The indigenous peoples of the Dominican Republic have also had a significant influence on the architecture of the country. The Taino people relied heavily on the mahogany and guano (dried palm tree leaf) to put together crafts, artwork, furniture, and houses. Utilizing mud, thatched roofs, and mahogany trees give buildings and the furniture inside a natural look, seamlessly blending in with the island's surroundings.

Lately, with the rise in tourism and increasing popularity as a Caribbean vacation destination, architects in the Dominican Republic have now began to incorporate cutting-edge designs that emphasized luxury. In many ways an architectural playground, villas and hotels implemented new styles, while still offering new takes on the old.

Mastrolilli residence interior by Dominican architect Rafael Calventi.

This new style, though diverse, is characterized by simplified, angular corners, and large windows that blend outdoor and indoor spaces. As with the culture as a whole, contemporary architects embrace the Dominican Republic's rich history and various cultures to create something new. Surveying modern villas, one can find any combination of the three major styles: a villa may contain angular, modernist building construction, Spanish Colonial-style arched windows, and a traditional Taino hammock in the bedroom balcony.

Visual arts[edit]

Lluvia en el mercado (English: Rain in the Market), 1942 (Museo de Arte Moderno, Santo Domingo).

Dominican art is perhaps most commonly associated with the bright, vibrant colors and images that are sold in every tourist gift shop across the country. However, the country has a long history of fine art that goes back to the middle of the 1800s when the country became independent and the beginnings of a national art scene emerged.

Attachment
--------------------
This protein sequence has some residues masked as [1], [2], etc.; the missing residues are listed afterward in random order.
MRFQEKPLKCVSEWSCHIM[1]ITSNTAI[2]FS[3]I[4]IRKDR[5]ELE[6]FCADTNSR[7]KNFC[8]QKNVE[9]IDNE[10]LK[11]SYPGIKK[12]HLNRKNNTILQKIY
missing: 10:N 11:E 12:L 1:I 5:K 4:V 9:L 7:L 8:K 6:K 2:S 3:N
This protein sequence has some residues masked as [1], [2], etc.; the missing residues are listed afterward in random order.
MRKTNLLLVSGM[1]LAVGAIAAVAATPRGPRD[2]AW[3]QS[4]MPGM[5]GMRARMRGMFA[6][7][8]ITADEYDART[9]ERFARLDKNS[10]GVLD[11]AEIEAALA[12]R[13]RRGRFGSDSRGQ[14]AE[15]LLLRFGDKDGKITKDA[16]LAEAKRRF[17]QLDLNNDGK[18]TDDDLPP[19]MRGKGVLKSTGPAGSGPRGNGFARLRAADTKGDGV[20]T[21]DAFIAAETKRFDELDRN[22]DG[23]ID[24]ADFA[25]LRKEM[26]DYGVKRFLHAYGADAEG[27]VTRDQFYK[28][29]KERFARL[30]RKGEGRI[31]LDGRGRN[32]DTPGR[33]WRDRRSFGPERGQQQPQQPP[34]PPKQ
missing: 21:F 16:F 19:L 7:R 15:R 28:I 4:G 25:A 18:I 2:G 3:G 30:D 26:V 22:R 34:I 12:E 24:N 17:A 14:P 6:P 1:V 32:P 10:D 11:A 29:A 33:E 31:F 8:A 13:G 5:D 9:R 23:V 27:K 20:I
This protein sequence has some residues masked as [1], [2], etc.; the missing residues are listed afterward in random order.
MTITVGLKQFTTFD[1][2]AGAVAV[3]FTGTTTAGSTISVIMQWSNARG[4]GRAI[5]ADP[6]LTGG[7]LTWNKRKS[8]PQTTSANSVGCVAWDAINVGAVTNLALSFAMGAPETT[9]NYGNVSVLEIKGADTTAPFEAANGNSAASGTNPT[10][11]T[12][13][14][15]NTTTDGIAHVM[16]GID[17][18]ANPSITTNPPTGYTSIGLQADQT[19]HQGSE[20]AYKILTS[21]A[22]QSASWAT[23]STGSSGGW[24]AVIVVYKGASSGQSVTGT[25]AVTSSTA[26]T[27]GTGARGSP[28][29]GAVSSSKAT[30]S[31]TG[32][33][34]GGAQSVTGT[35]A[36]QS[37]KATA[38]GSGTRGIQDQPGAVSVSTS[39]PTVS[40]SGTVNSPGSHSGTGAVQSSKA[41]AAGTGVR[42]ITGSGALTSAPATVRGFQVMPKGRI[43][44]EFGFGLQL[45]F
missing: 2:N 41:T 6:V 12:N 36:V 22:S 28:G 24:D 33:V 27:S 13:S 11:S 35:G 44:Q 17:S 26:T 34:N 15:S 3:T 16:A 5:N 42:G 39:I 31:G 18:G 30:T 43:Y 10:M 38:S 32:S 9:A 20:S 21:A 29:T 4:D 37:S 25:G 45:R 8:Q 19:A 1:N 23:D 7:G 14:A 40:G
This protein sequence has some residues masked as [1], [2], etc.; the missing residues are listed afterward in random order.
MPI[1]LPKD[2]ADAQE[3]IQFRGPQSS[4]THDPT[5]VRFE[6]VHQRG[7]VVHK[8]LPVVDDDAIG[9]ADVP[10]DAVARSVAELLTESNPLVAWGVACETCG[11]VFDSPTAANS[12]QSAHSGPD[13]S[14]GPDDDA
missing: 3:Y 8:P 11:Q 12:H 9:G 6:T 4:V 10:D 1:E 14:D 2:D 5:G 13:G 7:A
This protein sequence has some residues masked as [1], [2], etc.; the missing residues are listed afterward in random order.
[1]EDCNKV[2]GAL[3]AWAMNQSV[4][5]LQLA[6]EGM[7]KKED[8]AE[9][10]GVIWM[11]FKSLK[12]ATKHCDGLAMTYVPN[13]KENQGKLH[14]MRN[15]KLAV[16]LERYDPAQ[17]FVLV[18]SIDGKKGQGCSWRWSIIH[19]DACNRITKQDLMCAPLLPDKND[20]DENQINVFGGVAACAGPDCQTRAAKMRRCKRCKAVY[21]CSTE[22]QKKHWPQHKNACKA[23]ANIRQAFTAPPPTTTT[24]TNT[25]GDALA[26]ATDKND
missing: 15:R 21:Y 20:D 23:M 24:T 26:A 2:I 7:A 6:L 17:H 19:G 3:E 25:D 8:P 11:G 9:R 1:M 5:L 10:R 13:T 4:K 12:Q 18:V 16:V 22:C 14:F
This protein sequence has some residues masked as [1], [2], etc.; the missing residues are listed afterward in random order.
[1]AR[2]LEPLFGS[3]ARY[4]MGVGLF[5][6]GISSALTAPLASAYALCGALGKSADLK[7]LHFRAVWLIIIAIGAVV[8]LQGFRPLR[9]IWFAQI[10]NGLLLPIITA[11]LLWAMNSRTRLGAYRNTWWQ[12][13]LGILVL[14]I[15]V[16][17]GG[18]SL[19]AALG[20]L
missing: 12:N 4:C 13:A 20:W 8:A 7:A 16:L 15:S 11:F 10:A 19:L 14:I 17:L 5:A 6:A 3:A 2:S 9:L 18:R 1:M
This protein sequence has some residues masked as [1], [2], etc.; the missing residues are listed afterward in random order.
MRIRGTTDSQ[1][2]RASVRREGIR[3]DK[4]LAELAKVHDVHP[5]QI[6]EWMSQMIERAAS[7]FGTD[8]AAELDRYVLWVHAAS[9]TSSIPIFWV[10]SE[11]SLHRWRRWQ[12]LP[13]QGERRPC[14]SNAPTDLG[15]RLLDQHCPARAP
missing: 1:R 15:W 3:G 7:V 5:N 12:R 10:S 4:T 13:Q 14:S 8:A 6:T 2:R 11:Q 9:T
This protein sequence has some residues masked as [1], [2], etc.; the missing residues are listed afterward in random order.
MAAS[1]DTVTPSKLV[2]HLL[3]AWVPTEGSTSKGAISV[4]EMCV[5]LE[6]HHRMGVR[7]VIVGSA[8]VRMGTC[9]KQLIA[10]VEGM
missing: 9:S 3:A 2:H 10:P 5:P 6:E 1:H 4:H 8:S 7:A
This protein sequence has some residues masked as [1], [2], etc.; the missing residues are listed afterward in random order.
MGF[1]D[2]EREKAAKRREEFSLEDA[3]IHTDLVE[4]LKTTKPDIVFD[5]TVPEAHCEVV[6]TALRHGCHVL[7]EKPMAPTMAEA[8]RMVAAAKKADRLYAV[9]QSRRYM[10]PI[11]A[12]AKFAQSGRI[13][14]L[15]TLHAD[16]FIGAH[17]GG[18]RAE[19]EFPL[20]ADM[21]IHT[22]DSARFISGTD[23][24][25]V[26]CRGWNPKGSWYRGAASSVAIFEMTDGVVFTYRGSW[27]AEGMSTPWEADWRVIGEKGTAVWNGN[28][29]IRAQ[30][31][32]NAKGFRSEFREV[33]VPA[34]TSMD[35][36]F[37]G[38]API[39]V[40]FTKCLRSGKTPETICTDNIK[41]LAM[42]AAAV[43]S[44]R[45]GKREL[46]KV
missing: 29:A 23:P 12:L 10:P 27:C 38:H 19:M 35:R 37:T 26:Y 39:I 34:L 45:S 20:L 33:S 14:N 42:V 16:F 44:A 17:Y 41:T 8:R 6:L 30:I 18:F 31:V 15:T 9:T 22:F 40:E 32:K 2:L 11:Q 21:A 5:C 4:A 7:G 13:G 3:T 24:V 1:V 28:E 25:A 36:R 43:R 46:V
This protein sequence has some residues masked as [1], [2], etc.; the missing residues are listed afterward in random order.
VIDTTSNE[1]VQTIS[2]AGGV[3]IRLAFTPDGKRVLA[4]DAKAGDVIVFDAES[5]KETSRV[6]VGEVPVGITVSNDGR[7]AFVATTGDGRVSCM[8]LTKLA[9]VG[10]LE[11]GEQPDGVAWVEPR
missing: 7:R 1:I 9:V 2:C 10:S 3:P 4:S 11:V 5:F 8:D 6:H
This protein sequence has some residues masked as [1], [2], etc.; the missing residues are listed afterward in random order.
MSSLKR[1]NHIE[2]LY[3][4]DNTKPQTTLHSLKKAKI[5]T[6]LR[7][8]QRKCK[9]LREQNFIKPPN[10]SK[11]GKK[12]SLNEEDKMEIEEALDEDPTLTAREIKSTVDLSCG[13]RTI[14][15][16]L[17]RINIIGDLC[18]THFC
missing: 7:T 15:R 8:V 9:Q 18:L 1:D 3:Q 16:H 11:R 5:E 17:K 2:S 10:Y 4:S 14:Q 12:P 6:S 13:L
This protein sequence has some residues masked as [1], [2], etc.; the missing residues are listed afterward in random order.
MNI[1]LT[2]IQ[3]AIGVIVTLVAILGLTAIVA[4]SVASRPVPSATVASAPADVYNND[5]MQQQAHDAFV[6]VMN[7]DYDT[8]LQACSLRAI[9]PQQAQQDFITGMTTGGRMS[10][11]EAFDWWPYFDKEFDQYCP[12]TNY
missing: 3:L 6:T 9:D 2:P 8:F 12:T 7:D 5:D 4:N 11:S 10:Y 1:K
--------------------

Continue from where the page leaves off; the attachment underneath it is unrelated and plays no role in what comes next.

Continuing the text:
Historically, the painting of this time were centered around images connected to national independence, historical scenes, portraits but also landscapes and images of still life. Styles of painting ranged between neoclassicism and romanticism. Between 1920 and 1940 the art scene was influenced by styles of realism and impressionism. Dominican artists were focused on breaking from previous, academic styles in order to develop more independent and individual styles. The artists of the times were Celeste Woss y Gil (1890–1985), Jaime Colson (1901–1975), Yoryi O. Morel (1906–1979) and Darío Suro (1917–1997).

The 1940s represent an important period in Dominican art. President Rafael Leónidas Trujillo provided asylum for Spanish Civil War refugees and a group of Europeans (including famous artists) subsequently arrived to the DR. They became an inspiration to young Dominican artists who were given a more international perspective on art. The art school Escuela Nacional de Bellas Artes was founded as the first official center for teaching art. The country went through a renaissance heavily inspired by the trends happening in Europe.

Between 1950 and 1970 Dominican art expressed the social and political conditions of the time. A need for a renewal of the image language emerged and, as a result, paintings were created in non-figurative, abstract, geometric and cubistic styles. The most notable artists included Paul Giudicelli (1921–1965), Clara Ledesma (1924–1999), Gilberto Hernandez Ortega (1924–1979), Gaspar Mario Cruz (1925–2006), Luichy M. Richiez (1928–2000), Eligio Pichardo (1929–1984), Domingo Liz (b. 1931), Silvano Lora (1934–2003), Cándido Bidó (1936–2011) and José Ramírez Conde (1940–1987).

During the 1970s and 1980s artists were experimenting again with new styles, forms, concepts and themes. Artists such as Ada Balcácer (b. 1930), Fernando Peña Defilló (b. 1928) and Ramón Oviedo (b. 1927) count as the most influential of the decade.


Dominican cinema is an emerging film industry, being one of the first countries in Latin America where the Lumière brothers first brought the Curiel theater in San Felipe de Puerto Plata at the beginning of the century in the year 1900, with the industry's beginnings dating back to 1915 in which the first film is produced in Dominican territory.